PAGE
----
On later Tom Slick-sponsored expeditions in and around the Himalayas, his associates gathered more information on the "Pangboche hand," and an effort to further examine the possible piece of evidence of a cryptid was planned. In 1959, Peter Byrne, a member of Slick's expedition that year, reportedly stole pieces of the artifact after the monks who owned it refused to allow its removal for study. Byrne claimed to have replaced the stolen bone fragments with human bones, rewrapping the hand to disguise his theft.
Byrne smuggled the bones from Nepal into India, after which actor James Stewart allegedly smuggled the hand out of the country in his luggage. Cryptozoologist Loren Coleman rediscovered this story while writing Tom Slick's biography in the 1980s. Coleman confirmed details of the incidents with written materials in the Slick archives, interviews with Byrne, and correspondence with Stewart. Byrne later confirmed the Pangboche hand story via a letter from Stewart that Byrne published in a general book on Nepalese wildlife.
During the high-publicity 1960 World Book expedition, which had many goals including gathering intelligence on Chinese rocket launchings, controversy regarding the hand was inspired by Sir Edmund Hillary and Marlin Perkins who took a sidetrip in Nepal to investigate and debunk the Yeti. What was unknown to Hillary when he examined the Pangboche hand was that he was looking at a combination of original and human bones placed there by Byrne. Naturally, Hillary determined the artifact was a hoax.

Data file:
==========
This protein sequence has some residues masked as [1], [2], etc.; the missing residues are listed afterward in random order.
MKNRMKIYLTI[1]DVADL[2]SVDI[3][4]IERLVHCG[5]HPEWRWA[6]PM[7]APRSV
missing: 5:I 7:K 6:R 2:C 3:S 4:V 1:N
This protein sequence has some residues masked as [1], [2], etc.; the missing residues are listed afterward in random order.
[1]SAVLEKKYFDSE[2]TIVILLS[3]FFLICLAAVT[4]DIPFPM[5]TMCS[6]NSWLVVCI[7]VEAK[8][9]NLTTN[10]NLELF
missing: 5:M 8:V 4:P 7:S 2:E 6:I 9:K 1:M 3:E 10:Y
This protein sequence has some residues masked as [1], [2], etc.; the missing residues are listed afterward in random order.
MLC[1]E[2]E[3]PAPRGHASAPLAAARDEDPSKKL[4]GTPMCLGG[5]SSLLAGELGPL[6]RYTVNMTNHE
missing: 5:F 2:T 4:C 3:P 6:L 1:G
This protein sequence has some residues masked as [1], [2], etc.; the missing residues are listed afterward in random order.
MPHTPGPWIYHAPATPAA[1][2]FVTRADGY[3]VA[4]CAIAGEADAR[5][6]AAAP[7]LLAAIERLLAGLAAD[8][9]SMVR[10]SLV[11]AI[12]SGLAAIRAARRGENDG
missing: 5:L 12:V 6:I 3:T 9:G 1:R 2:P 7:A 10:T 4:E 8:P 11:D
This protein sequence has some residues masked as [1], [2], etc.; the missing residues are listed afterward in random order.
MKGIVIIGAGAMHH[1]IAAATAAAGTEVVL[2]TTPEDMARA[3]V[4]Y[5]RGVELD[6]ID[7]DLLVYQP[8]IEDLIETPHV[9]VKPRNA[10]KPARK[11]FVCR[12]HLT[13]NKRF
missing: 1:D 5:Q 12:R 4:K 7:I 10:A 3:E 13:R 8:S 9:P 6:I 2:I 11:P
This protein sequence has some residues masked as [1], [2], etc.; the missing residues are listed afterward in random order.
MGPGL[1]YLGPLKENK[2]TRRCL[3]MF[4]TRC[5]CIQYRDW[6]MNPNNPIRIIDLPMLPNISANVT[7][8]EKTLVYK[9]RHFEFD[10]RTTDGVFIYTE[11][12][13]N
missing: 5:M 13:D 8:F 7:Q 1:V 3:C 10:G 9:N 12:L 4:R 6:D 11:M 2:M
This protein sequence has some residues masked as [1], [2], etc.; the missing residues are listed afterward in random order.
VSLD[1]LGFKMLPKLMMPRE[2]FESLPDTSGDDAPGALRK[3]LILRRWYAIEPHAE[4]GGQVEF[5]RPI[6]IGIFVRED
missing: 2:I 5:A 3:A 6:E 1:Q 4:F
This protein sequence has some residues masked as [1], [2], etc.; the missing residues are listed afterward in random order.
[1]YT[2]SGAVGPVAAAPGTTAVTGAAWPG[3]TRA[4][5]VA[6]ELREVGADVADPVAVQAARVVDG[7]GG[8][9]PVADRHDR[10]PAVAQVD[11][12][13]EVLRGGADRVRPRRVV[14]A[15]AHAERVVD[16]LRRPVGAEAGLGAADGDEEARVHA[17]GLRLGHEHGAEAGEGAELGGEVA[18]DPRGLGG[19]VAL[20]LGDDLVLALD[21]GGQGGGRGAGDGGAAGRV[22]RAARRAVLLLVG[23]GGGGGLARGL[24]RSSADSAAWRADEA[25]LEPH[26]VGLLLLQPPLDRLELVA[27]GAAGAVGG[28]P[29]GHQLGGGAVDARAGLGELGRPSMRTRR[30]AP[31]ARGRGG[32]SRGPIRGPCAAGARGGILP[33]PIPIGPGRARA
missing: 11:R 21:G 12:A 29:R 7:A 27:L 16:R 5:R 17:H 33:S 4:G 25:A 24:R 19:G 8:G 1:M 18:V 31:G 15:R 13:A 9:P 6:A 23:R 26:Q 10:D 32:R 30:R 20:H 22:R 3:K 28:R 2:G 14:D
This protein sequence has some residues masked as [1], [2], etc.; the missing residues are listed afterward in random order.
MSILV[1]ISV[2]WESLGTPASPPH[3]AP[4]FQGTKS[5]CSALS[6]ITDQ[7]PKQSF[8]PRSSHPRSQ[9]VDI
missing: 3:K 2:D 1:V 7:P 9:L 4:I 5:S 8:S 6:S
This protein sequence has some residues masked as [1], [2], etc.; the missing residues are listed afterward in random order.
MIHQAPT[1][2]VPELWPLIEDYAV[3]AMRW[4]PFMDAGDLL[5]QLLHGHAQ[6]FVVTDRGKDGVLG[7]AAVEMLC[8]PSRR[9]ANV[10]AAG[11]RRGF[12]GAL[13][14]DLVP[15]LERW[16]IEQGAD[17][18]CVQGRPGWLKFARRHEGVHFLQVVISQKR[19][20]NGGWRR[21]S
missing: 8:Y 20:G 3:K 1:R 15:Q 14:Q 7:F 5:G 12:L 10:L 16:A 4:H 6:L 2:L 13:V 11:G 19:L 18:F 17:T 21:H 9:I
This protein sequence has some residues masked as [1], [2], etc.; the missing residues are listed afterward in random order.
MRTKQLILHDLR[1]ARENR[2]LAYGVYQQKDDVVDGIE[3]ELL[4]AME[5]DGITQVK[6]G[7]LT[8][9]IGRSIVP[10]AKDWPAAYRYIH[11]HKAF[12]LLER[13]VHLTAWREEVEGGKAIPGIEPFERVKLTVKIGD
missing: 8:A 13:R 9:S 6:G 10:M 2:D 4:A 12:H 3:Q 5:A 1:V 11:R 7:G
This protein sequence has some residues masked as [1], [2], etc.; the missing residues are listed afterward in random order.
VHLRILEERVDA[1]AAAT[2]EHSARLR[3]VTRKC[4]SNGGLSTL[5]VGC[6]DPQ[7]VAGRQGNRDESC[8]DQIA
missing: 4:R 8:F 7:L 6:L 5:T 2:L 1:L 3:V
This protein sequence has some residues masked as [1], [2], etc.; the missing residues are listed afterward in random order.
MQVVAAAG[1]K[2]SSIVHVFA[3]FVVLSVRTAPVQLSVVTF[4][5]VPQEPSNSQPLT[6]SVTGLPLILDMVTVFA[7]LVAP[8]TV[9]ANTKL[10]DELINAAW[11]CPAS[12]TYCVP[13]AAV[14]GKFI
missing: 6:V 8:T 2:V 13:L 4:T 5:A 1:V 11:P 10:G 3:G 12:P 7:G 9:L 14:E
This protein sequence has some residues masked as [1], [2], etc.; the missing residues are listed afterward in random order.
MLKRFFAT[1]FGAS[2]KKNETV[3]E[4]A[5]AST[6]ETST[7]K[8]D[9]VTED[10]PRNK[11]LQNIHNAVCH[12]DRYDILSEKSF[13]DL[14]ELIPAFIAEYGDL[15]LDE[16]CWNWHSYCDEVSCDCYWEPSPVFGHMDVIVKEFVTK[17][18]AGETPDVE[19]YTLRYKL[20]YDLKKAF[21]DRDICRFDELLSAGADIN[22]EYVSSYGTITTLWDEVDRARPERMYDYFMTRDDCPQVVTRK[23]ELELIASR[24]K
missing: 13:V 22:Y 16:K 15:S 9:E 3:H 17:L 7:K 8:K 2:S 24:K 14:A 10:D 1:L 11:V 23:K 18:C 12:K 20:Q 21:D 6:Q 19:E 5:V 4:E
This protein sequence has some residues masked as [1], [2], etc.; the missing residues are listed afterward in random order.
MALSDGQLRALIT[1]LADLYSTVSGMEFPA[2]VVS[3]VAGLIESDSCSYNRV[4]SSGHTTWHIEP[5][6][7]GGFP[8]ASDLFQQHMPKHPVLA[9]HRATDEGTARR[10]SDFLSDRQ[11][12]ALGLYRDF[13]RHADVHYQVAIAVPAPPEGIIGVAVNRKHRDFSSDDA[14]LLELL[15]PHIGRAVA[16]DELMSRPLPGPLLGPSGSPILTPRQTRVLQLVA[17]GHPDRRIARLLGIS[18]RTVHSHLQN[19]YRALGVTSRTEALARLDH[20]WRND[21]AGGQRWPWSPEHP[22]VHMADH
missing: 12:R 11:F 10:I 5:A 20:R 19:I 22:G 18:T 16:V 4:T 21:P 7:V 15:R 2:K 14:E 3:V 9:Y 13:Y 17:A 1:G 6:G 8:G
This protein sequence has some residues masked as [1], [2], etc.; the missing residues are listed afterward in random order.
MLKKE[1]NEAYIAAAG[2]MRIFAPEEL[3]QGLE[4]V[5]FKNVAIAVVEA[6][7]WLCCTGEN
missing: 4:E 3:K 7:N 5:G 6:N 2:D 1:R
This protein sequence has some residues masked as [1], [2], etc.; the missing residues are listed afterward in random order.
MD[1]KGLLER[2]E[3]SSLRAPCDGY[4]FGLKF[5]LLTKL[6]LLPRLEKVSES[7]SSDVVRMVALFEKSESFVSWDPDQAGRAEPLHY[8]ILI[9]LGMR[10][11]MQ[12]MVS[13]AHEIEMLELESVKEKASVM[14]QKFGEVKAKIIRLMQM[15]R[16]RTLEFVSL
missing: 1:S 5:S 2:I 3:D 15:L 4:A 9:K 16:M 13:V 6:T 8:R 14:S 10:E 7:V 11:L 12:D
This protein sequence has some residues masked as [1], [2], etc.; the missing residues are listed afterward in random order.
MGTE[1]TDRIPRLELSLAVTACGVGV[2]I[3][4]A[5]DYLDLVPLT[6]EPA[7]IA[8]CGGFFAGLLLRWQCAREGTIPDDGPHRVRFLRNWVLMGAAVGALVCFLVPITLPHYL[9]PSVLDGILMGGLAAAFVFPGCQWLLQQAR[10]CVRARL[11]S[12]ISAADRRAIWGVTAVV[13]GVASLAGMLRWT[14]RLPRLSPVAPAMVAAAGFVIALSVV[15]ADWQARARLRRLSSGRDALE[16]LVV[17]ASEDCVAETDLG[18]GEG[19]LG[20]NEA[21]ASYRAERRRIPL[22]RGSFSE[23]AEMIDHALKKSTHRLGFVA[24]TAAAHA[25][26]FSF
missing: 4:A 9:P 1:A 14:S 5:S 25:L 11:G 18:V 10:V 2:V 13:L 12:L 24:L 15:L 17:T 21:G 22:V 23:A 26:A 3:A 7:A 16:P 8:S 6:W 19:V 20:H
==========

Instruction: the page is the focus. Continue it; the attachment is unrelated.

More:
In 1991, in conjunction with Coleman's research, it was discovered that the Slick expedition consultant, an American anthropologist by the name of George Agogino, had retained samples of the Yeti hand. The NBC program Unsolved Mysteries obtained samples and determined they were similar to human tissue, but not human, and could only verify they were "near human." After the broadcast of the program, the entire hand was stolen from the Pangboche monastery, and reportedly disappeared into a private collection via the illegal underground in the sale of antiquities. George Agogino, before his death on September 11, 2000, transferred his important files on the Pangboche Yeti hand to Loren Coleman.